Panasonic Lumix GM1 Review
Panasonic's new ultra-compact Micro Four Thirds CSC is quite a feat of engineering. Using the same 16MP sensor and Venus processing engine as the excellent GX7, Panasonic's engineers have worked hard to reduce the size of pretty much every internal component to arrive at the GM1's diminutive proportions of 99 x 55 x 30mm. That's actually smaller than Pentax's Q7, which sports a much smaller sensor.
Panasonic say they've reduced the size of the sensor unit by 30%, the shutter size by 80% and the circuit board by 30%, while the GM1 features a aluminium frame and magnesium alloy chassis which we have to say provides a real high-end, luxury feel.
There's a broad ISO range from 125-25,600, while the contrast-detect AF system can focus in light levels as poor as -4EV, so we should expect a similar performance to the GX7 in that respect.
With such a compact body, its little surprise not to see a built-in electronic viewfinder, while the GM1 has also foregone a hotshoe, so there isn't the option to attach an optical viewfinder at a later date. That said, that isn't the market its aimed at and the large 3in touch-sensitive display appeared bright and crisp in our brief hands-on.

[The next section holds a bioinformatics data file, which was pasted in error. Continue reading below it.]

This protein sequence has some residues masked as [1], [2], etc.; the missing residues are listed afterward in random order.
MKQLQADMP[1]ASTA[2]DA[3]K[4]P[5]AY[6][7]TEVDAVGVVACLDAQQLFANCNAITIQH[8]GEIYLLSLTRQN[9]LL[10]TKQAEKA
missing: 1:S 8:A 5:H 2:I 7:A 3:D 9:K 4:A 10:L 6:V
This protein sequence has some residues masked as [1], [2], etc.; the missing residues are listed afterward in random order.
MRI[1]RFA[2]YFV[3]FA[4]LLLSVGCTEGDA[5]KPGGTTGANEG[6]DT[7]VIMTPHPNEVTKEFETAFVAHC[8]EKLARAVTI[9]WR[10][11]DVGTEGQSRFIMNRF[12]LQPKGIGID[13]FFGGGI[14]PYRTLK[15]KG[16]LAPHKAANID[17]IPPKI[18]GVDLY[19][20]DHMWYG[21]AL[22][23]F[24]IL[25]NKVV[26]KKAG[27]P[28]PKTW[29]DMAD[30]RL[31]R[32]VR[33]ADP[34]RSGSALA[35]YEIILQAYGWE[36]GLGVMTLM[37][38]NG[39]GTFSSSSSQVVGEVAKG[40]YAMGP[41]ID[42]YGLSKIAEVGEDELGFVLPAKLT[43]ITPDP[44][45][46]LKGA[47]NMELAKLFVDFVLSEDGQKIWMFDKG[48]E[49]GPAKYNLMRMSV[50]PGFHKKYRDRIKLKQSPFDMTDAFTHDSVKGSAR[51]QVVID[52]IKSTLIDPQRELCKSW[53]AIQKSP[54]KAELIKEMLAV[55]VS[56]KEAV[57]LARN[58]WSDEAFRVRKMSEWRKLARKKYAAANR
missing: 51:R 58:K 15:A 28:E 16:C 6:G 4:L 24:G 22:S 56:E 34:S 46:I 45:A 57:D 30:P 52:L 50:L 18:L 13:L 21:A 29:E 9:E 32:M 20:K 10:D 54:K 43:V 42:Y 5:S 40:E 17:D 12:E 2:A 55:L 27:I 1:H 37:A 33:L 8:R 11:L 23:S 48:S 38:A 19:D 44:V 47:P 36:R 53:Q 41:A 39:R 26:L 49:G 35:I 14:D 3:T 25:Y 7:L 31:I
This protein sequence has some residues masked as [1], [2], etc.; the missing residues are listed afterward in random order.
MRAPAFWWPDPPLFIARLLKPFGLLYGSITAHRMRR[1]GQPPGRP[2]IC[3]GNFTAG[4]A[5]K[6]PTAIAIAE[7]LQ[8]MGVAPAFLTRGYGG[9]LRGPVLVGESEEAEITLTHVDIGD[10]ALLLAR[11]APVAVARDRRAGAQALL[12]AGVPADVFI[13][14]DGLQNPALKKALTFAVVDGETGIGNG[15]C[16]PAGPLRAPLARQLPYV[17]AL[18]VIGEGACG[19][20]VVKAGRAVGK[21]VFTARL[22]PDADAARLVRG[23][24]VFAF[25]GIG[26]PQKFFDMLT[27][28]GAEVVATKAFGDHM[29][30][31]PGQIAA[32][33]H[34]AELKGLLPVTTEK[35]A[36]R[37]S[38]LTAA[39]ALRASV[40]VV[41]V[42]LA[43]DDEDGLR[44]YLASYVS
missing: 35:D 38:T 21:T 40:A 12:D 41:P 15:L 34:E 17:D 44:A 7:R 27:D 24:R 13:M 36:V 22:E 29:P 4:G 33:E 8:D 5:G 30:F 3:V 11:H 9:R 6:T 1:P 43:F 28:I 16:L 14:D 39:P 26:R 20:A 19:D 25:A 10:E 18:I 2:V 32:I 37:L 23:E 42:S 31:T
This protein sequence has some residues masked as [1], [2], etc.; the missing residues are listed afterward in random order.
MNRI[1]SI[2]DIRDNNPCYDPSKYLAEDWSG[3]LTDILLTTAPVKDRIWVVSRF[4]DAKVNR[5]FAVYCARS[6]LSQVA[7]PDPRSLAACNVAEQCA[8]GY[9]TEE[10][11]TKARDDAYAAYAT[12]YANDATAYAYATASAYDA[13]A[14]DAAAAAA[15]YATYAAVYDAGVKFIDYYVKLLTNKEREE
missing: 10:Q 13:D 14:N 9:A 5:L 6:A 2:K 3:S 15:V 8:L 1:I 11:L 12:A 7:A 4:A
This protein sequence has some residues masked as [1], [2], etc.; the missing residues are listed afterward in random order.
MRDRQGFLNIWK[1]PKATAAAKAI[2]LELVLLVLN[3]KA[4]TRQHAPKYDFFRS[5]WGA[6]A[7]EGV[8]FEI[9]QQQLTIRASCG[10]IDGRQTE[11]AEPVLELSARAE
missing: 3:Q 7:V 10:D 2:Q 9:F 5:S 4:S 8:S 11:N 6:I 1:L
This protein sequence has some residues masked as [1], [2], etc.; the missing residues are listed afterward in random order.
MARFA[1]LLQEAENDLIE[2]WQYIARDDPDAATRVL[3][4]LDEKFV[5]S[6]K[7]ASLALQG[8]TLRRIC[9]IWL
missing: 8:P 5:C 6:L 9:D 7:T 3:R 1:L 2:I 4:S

There's no space inside the body for NFC connectivity, but it does have Wi-fi built in and couples with Panasonic Image App to allow remote shooting with mobiles or tablets and instant sharing of images to the web.
The GM1 will be shipping with a newly developed 12-32mm f/3.5-5.6 Lumix G Vario lens (Micro Four Thirds equivalent 24-64mm), which is incredibly compact, collapsing down to the size of a pancake lens when positioned in it off position. Not only that, but it incorporates a stepping-motor for smooth AF and the metal exterior is a nice complement to the metal body.
The GM1 and 12-32mm lens will be available as a kit from the middle of November priced at £629.
Panasonic believe they've found a gap in the market for the GM1 - those looking for a high-quality, large sensor camera, but with a small footprint and who place a lot of emphasis on style.
We have to say that it certainly looks the part, and while we're impressed with the engineering that's gone into the GM1, it almost feels just that bit too small from our initial experience with it. This may be a personal thing, and we'll get a clearer idea of what its like to shoot and live with once we get our hands on a full test sample.